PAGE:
Our primary project has a single-minded objective: to find a way to put into words a practical and universally effective how-to guide for deeper conscious awareness and experiences. Something so universal, and so plainly laid out, that anyone could read it, comprehend it and do it.

And yeah, we know. That’s what the Bible, Koran, Tao and so many other books and tomes are doing. Read it, meditate, pray and repeat… that’s the drill. And to that I say, respectfully, then show me the throngs of people who are having the deeper experiences and realizations. Show me a planet that’s improving. Instead we see life-threatening global warming, and a further rise of concentration of wealth, power and glorification of greed and selfishness.

Not to disrespect all the hard work, sweat, persistence and realizations which are occurring. But we need something more scalable and readily repeatable.

We believe that the way to overcome the tyranny of greed and divisiveness is to help all of us — including ourselves — develop higher perspectives, as we become more deeply aware and conscious of the more fundamental nature of life, and more engaged in the attributes of consideration, compassion and responsibility. — Mark Walter

The monastery welcomes anyone, regardless of age, gender, social status, national origin, past lives, religious/non-religious or political persuasions.

Our logo symbolism:

  1. three waves representing the little creek and the Divine trinity of Father/Son/Spirit
  2. the movement of the waves, representing the ability to be flexible, to move and adapt
  3. the color red, representing the blood of life and the life force itself, including the living of the sacrificial life, and the acknowledgement that we are brothers and sisters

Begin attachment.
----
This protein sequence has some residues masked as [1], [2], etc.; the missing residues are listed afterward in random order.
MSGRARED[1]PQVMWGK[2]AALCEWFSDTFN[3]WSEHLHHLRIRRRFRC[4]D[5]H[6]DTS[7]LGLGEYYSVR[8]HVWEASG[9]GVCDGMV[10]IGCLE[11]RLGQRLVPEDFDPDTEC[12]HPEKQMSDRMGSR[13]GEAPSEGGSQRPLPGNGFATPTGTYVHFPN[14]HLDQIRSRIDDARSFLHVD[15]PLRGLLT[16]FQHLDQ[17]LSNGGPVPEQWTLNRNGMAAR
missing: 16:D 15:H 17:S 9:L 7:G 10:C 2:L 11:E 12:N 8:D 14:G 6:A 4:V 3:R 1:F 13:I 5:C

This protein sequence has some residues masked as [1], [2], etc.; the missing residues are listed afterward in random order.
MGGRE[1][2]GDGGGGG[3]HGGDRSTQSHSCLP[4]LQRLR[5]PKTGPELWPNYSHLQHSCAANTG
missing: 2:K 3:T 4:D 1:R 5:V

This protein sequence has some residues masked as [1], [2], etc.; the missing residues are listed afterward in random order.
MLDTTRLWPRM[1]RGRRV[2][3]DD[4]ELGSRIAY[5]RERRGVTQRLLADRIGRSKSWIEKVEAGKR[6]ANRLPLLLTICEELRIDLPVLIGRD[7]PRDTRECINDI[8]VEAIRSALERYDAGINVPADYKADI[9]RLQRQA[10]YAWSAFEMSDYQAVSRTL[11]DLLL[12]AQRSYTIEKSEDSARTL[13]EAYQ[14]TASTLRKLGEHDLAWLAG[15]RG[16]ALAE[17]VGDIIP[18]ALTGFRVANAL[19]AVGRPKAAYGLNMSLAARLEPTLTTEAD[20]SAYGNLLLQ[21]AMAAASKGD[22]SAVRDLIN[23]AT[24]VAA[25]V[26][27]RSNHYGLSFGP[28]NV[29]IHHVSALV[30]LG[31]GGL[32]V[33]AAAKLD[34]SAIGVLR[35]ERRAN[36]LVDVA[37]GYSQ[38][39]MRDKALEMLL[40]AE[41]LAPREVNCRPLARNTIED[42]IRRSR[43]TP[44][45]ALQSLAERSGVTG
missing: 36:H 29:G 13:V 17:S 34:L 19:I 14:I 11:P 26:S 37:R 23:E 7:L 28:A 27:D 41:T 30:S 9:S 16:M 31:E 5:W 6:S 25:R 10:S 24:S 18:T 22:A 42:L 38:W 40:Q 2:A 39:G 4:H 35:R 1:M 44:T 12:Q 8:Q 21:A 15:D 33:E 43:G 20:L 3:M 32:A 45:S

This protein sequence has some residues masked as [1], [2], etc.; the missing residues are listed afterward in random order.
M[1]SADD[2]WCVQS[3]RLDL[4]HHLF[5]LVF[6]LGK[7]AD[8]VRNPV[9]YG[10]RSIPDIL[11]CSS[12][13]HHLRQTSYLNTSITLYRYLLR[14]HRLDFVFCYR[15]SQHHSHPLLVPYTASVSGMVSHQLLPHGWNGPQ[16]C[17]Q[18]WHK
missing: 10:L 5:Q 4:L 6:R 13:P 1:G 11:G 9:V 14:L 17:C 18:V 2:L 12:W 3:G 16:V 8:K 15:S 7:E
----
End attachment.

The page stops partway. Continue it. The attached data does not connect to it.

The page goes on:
4. the color white, representing the purest of light, the brilliance of greater illumination
  5. white mountain peaks, representing that to which we aspire and also representing our ability to change perspectives
  6. twin peaks, representing that we are never alone
  7. the peaks pointing upward, representing our inner ‘true north’ compass of discernment and wisdom
  8. the lower and upper worlds of physical and the spirit
  9. balancing between heaven and earth, in everyday life
  10. the color black, representing the vast unknown
  11. a silhouette of light, indicating that a bright light is being blocked by our own inability to see and by our world’s misplaced priorities; a world — or perhaps even a life — being lived in eclipse
  12. a small thread or ring of light, ever-present, illuminating a way

The Little Creek Monastery

The monastery promotes a more relaxed way of living, including practical pursuits of a deeper conscious awareness. The main place to follow our essays is on our ‘A Monastery for Everyday Life and Leisure’ Medium site.

Mark Walter

Written by

“When I forget my ways, I am in The Way”

The Little Creek Monastery

The monastery promotes a more relaxed way of living, including practical pursuits of a deeper conscious awareness. The main place to follow our essays is on our ‘A Monastery for Everyday Life and Leisure’ Medium site.